Traditional solvent-based extractions are great too, but they sometimes leave residual solvents in the end product. Of course, most companies take utmost care to ensure their products are free of any contaminants but if you have lingering doubt, solventless extractions are great as they let you enjoy cannabis concentrates with peace of mind. 

The best part is that solventless extracts, despite what you may have heard, are as good as solvent-based extracts as they rely on processes that preserve the purity of the extracted compounds. 

Cannabis consumers that wish to stay clear of any possible dangers associated with solvent-based extracts prefer solventless concentrates. In addition, these extracts are believed to be more natural and rich in terpenes, cannabinoids, and everything else the herb can offer. Most importantly, these extracts preserve the aroma and flavor of the strain used to make them. However, the downside for companies involved in these processes is that the yield is typically less than solvent-based extracts and also demands intensive labor and time. 

But, before you think of purchasing any solventless extracts, keep in mind that although they are much more natural and safe, the quality of the end product still relies on variables such as the starting material used, the techniques used for extraction, and the methods for post-processing. 

Solventless extractions have become quite popular in the cannabis industry and companies use various techniques to create them. For example, one usual method entails using ice to reduce the temperature of the buds to sub-zero temps. The manufacturer chills the buds for various reasons. First, it makes the trichomes brittle and break away from the buds easily.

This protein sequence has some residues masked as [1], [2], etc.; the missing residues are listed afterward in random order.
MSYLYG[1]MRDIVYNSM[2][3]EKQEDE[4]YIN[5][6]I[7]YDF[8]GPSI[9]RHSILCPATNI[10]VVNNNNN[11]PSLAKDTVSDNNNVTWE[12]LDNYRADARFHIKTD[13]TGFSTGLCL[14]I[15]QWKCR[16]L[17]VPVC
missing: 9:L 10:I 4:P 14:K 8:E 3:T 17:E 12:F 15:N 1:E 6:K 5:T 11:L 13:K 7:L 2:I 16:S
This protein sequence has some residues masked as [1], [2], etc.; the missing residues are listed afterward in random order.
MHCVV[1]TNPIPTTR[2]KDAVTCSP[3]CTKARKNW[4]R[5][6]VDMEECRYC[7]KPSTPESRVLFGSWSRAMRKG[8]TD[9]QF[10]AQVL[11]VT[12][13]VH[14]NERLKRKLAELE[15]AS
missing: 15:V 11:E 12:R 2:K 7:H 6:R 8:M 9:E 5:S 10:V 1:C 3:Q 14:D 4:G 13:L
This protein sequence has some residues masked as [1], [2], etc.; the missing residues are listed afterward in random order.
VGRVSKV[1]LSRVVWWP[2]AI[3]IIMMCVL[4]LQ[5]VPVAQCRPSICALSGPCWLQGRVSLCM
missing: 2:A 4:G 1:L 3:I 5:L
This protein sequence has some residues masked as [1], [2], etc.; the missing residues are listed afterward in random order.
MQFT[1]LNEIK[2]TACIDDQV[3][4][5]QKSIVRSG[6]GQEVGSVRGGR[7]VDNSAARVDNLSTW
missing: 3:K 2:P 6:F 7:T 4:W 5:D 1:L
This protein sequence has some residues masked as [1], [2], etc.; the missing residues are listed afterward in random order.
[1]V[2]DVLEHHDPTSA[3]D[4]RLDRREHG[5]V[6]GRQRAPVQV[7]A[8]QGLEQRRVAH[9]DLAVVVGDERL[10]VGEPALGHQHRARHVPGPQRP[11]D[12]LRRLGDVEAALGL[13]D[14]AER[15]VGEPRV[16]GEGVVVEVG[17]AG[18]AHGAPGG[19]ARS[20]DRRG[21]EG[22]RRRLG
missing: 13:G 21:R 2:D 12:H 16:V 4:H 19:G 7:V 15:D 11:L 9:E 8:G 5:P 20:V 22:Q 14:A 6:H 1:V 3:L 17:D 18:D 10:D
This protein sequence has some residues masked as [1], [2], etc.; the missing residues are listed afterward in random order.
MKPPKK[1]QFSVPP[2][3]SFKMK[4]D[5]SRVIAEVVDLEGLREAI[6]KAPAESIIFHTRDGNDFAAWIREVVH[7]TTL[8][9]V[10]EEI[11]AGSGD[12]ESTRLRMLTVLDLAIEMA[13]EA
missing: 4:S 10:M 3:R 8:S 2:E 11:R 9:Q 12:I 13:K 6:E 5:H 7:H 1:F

Secondly, the chilly temperature preserves the terpenes and prevents them from disintegrating. After the buds are chilled, they are agitated gently to separate the trichomes. 

As the artists don’t use any chemicals, the essence of the plant remains undisturbed. This essentially means that you will enjoy the taste and smell of the strain used to make the extract. And this is where solventless extracts have an edge over solvent-based extracts as solvent-based extraction techniques may sometimes alter the natural terpene and cannabinoid profiles of the plant

Although most people assume that solvent-based extracts are more powerful, solventless extracts are not only more potent but pure as well. This is great for anyone concerned about the chemicals involved in solvent-based concentrates. 

The extraction artists pay a lot of attention to the type of starting material they procure, as it’s the single most important factor that determines the quality of the final product. Typically, they use buds they grow themselves or source them from local farms. Indeed, the buds should have a lot of trichomes, to begin with, or they won’t produce top-quality extracts. 

In addition, low-quality buds will also produce low yields, which is bad news for the artists, so they do everything possible to start with premium material. 

Superior-quality cannabis ensures that the final product is full of flavor, which is why they are so popular among cannabis users. Extracts such as Rosin and Full-melt Bubble hash are almost always in demand, thanks to their purity. The fact that they are very similar to solvent-based extracts makes them even more attractive to consumers. 

Types of Solventless Extracts

Solventless extraction techniques have given rise to a variety of captivating cannabis concentrates, each distinct in texture, composition, and sensory experience. Here’s how most of these extracts are made:

1. Rosin


Rosin is super popular, thanks to its phenomenal taste, potency, and purity. Extractors use the rosin tech extraction technique and apply pressure and heat simultaneously to extract resinous trichomes that are chock full of terpenes, cannabinoids, and flavonoids. Ultimately they are left with a concentrate that preserves the essence of the plant without using any chemical solvents. 

Here’s how Rosin is extracted:

  • Selection of Premium Herb

Using top-quality starting material is crucial to produce potent rosin that gives you a bang for your buck. The artists select flowers that are coated in trichomes from tip to bottom, making them rich in cannabinoids like CBD, THC, and terpenes as well. However, most extractors use kief or hash to produce rosin, and they contain lots of trichomes so the end product is as juicy as it gets.